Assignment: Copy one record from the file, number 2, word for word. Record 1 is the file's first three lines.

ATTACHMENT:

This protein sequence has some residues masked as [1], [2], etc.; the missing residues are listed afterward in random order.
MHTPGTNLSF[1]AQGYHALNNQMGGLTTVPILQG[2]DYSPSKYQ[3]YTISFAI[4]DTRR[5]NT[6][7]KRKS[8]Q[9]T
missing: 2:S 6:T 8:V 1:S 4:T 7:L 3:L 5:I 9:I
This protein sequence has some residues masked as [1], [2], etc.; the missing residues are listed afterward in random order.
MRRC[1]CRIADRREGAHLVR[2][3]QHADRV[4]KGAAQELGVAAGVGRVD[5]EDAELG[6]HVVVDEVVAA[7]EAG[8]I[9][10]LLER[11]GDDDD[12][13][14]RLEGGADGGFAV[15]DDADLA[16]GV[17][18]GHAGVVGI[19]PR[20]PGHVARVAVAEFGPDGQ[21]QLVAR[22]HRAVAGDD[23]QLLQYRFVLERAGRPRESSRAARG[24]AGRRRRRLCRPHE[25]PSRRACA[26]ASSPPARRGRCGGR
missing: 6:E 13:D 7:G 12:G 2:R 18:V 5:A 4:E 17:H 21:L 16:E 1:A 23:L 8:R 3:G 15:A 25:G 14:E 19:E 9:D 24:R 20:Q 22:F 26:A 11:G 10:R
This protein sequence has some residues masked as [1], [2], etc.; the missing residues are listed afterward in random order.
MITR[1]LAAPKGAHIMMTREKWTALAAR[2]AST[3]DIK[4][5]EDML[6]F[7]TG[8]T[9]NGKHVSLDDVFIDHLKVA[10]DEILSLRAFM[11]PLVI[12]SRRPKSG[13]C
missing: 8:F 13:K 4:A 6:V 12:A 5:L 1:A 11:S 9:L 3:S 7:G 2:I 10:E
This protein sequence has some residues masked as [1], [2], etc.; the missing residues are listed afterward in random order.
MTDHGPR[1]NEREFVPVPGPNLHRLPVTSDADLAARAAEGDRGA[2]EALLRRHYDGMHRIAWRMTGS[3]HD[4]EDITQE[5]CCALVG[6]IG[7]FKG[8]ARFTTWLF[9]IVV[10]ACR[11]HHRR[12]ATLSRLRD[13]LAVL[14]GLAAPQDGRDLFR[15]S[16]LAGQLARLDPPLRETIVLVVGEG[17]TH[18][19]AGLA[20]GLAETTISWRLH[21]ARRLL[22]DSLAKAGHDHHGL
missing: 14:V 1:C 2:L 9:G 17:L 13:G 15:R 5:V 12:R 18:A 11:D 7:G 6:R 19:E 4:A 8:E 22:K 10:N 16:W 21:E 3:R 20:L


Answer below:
This protein sequence has some residues masked as [1], [2], etc.; the missing residues are listed afterward in random order.
MRRC[1]CRIADRREGAHLVR[2][3]QHADRV[4]KGAAQELGVAAGVGRVD[5]EDAELG[6]HVVVDEVVAA[7]EAG[8]I[9][10]LLER[11]GDDDD[12][13][14]RLEGGADGGFAV[15]DDADLA[16]GV[17][18]GHAGVVGI[19]PR[20]PGHVARVAVAEFGPDGQ[21]QLVAR[22]HRAVAGDD[23]QLLQYRFVLERAGRPRESSRAARG[24]AGRRRRRLCRPHE[25]PSRRACA[26]ASSPPARRGRCGGR
missing: 6:E 13:D 7:G 12:G 2:R 18:V 5:A 4:E 17:H 21:L 16:E 1:A 23:L 8:R 3:G 15:A 25:G 14:E 19:E 9:D 24:R 20:Q 22:F 26:A 11:G 10:R